The U.S expansionists were directing their ambitions to the North, West, and Southwest, but the conflicts between the U.S. and British North America came about over the border between them. In 1839, Canadian lumberjacks and the Maine militia began fighting over the boundary between Maine and New Brunswick. The fighting ended in the Webster-Ashburton Treaty, which gave over half of the disputed territory to the U.S., which established a definite northeastern boundary with Canada. Meanwhile, both the U.S. and Britain laid claims on the Oregon territory. The dispute ended in an agreement in which both nations had joint occupation of the land for 10 years. The agreement was renewed indefinitely in 1827. As Americans began settling in the Oregon Territory, they began demanding diplomatic and military action to insure total U.S. control of the land. Americans also began moving into a newly independent Mexico in 1821. 2. Explain the causes, events, and results of the Texas revolution.
During the early 1820’s, Mexican officials were encouraging settlers from the United States to settle in Texas. About 300 families from the U.S. had settled on the Austin Grant by 1823, and within a year the population grew to 2021. This constant migration created trouble between the Mexican government and the American colonists over the status of slavery and the authority of the Catholic Church. Also, all people who lived in Texas had to become Mexican citizens and adopt the Roman Catholic faith. In 1830, the Mexican Congress prohibited further American immigration and importation of slaves to Texas. The reason behind this was the Americans were the great majority and were failing to abide by the Mexican government rules which included emancipating their slaves and evading import duties on goods from the United States (and many more). The enforcement of the new law was useless, and the flow of settlers, slaves, and smuggled goods continued. In 1835, some Texans revolted against Mexico’s central government. 3. Discuss the importance of the Santa Fe and Oregon Trails in expanding American trade and settlement.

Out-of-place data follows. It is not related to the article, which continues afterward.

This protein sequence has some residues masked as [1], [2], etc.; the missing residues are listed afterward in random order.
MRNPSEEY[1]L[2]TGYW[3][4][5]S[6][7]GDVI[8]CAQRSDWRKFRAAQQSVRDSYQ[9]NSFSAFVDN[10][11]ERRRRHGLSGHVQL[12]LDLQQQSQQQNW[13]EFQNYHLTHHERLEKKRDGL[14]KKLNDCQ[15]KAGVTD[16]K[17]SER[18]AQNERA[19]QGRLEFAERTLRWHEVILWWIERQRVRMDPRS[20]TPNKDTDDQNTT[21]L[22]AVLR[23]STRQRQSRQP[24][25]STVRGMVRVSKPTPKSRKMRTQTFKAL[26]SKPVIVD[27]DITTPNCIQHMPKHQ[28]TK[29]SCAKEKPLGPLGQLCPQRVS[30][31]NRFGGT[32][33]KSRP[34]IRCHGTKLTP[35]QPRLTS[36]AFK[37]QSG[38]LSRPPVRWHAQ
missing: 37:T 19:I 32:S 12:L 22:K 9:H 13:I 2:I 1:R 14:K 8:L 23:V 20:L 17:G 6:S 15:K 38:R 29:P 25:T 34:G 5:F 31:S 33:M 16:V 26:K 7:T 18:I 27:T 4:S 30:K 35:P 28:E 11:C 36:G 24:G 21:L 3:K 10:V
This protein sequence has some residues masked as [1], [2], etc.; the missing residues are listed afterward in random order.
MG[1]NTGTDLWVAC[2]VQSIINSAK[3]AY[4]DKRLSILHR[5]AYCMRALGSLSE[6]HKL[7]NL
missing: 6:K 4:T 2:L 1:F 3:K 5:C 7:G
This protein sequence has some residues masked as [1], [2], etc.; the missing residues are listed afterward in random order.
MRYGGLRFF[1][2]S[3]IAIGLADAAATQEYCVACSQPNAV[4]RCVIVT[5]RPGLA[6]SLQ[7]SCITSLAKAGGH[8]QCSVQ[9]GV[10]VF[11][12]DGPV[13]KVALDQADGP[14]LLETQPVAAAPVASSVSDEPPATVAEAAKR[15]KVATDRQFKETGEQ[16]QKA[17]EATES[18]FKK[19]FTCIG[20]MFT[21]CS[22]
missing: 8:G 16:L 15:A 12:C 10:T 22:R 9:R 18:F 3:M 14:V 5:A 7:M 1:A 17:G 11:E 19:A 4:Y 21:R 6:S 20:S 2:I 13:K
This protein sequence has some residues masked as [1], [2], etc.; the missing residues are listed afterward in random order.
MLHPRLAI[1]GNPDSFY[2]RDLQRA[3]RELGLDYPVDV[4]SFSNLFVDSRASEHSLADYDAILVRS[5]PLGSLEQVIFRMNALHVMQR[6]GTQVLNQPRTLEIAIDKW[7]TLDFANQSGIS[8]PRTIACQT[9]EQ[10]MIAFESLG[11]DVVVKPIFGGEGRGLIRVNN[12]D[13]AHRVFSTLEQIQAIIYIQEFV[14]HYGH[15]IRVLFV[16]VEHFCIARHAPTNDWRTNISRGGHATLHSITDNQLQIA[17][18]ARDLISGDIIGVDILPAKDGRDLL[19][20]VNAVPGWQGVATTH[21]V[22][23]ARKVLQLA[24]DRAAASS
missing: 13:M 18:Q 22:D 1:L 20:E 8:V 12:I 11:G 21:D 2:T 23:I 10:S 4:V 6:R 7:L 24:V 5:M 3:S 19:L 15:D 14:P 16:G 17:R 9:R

After New Mexico opened its trade to American merchants, a thriving commerce developed along the trial that ran from Missouri to Santa Fe. The traders traveled in large caravans because of hostile Indians they were forced to cross. Only one or two caravans would arrive in Santa Fe. These trips were extremely dangerous, but the profit which resulted from the exchange of textiles and other manufactured goods, were substantial enough to take the risk. The Santa Fe Trail was devastated when relations between the U.S. and Mexico went to shreds after the Texas Revolution. The Oregon Trail was the great overland route, which brought the wagon trains of American migrants to the west coast during the 1840s. This tail extended for over 2000 miles and it crossed the Rockies at South Pass. The journey from Missouri to the west coast took about 6 months. In 1843, a mass migration, mostly to the Oregon territory, started to grow. Within two years, about 5000 Americans were demanding the extension of full American sovereignty over the Oregon territory.
4. Trace the development of the Mormon Church and the westward trek of its members.
Mormons were a religious group of people who looked for relief from public hostility to their unorthodox beliefs and practices. They moved from New York to Ohio, Ohio to Missouri, and from Missouri to Illinois. The leader, Joseph Smith, was killed by an angry mob while being held in jail in Carthage, Illinois. His death confirmed that Mormons needed to move beyond the borders of the United States to establish themselves in the wilderness. Smith’s successor, Brigham Young, established a Mormon community in Utah which became known as one of the great success stories of western settlement. Young led...